That’s when all the clubs would be recruiting that’s when there would be sometimes performances, um, or you know, other people on campus. I mean, you know, there was a guy that used to come and let people pet lamas that he just had around. So it was always an interesting place to be. Yeah, no, that sounds super cool.
I wish we had a spot like that on my campus. um, the results are now back and it looks like 9% of you guys are in 10th grade. 27% are in 11th grade, 62% earned 12th grade. So we have a lot of seniors here tonight. Nice. Okay. Cool. So, yeah, just to start off, um, for the UC, uh, school system, there are nine undergraduate campuses.
Um, the 10th one, the University of California San Francisco is just for graduate students. Um, so yeah, there are nine schools all throughout the state of California. They all have relatively, I would say different reputations in terms of like what the most popular majors are and, you know, Um, people like tend to do, um, you know, like wanting to do once they graduate from college, but they’re all really great in terms of academics.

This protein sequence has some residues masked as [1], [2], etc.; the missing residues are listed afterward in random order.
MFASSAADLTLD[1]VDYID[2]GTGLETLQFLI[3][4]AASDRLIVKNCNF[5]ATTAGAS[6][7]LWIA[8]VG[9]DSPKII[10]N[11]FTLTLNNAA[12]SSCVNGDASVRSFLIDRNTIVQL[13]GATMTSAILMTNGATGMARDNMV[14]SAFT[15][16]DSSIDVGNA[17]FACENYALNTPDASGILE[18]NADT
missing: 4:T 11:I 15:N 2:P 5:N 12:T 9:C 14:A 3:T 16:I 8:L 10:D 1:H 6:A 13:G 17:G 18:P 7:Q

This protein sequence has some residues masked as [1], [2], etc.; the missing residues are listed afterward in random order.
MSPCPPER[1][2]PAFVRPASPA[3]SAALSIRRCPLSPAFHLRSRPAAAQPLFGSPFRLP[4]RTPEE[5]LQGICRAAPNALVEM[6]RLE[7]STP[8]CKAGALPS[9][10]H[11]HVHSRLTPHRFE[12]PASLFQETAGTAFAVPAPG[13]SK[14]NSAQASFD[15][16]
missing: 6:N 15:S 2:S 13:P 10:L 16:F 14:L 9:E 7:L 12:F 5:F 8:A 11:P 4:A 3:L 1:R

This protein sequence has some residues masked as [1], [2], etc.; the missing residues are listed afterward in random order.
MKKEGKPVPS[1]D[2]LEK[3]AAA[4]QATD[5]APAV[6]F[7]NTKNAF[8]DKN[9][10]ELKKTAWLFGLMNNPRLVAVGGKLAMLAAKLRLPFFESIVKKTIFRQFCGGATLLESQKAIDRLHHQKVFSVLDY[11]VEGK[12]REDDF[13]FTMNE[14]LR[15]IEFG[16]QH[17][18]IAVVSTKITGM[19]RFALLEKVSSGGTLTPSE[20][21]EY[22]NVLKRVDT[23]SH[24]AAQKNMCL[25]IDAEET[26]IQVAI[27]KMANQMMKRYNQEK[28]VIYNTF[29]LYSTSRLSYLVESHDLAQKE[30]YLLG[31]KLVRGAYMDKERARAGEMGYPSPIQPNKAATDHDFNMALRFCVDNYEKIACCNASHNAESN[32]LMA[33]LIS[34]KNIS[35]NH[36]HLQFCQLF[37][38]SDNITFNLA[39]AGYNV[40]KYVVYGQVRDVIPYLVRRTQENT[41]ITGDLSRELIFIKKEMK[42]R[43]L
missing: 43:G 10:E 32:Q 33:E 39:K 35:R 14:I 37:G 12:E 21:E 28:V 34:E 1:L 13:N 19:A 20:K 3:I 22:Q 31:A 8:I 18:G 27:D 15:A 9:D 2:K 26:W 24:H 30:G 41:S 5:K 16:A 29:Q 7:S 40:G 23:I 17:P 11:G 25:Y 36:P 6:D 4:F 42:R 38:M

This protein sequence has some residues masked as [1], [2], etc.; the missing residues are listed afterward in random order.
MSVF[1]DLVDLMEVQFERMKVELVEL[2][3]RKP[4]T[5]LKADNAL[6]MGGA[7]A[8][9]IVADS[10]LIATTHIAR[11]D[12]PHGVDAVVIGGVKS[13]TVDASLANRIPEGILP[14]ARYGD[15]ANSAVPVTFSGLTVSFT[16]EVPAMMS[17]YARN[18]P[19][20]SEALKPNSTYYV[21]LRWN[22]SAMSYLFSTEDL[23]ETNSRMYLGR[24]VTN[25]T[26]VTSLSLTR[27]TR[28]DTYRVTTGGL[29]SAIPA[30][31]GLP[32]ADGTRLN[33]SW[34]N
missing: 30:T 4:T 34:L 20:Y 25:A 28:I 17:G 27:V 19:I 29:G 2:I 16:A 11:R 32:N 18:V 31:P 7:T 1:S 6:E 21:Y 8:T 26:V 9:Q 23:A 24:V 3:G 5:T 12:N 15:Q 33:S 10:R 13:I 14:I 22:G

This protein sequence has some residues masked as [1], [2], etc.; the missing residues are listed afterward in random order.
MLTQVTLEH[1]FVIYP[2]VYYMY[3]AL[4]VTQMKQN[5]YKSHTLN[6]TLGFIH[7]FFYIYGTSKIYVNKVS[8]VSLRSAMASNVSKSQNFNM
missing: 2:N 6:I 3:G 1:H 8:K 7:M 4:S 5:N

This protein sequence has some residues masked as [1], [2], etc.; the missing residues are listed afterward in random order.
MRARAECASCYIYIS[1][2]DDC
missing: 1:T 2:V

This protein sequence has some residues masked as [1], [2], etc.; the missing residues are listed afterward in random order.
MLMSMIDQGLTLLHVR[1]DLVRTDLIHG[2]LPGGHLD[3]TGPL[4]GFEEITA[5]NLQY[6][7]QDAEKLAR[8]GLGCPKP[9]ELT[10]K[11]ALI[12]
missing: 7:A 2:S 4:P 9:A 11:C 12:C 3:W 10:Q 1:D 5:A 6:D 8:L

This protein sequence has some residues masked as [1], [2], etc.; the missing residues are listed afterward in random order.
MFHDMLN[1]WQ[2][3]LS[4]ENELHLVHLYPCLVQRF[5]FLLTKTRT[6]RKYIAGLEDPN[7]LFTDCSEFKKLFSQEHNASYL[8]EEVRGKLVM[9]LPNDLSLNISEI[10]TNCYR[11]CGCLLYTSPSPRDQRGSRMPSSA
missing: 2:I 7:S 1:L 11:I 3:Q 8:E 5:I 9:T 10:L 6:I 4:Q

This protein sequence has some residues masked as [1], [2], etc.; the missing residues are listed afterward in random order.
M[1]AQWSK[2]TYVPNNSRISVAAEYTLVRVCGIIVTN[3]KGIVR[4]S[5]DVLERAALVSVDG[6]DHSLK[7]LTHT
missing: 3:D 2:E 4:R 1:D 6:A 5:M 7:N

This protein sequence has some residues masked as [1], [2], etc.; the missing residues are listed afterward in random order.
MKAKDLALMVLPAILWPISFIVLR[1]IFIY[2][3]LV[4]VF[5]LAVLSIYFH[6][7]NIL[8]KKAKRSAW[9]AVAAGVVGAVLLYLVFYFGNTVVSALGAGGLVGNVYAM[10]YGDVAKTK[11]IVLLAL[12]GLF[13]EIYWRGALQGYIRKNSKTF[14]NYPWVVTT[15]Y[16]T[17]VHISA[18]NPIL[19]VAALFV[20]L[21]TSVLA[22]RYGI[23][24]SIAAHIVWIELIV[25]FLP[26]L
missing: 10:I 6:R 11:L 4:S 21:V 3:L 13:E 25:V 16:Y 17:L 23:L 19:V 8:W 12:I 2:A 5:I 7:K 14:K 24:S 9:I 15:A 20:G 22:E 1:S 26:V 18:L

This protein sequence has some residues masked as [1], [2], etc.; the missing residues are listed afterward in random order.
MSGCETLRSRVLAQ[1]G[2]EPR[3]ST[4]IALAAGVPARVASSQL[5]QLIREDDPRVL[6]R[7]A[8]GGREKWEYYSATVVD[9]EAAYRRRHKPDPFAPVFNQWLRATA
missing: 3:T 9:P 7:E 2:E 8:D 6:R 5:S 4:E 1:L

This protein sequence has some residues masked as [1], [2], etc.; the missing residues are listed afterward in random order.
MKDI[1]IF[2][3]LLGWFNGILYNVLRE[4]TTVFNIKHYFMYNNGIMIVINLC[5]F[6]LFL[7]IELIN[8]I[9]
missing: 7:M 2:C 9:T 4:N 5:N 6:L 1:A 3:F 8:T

And of course, you know, I’m biased, but best public university in the world.
And if you want to apply to the UCs, the good news is that it’s only one application. So, you know, there’s not that much that you have to do. Um, it is holistic, so they are looking for things. In addition to just your academics, they wanna know about your extracurriculars, like, you know, any jobs that you’ve had clubs or sports they wanna know about you, you know what you’re looking forward to doing in college and beyond, and your background information and you know, just who you are as a person.
Um, and, uh, the good news is that now they’re no longer requiring test scores. Uh, so you don’t have to take the ACT or the SAT, although I personally would still recommend that applicants do so, just in case you’re applying to some other schools that may still, uh, require them. And if you are applying for the FAFSA for, um, financial aid, then that is an entirely separate application.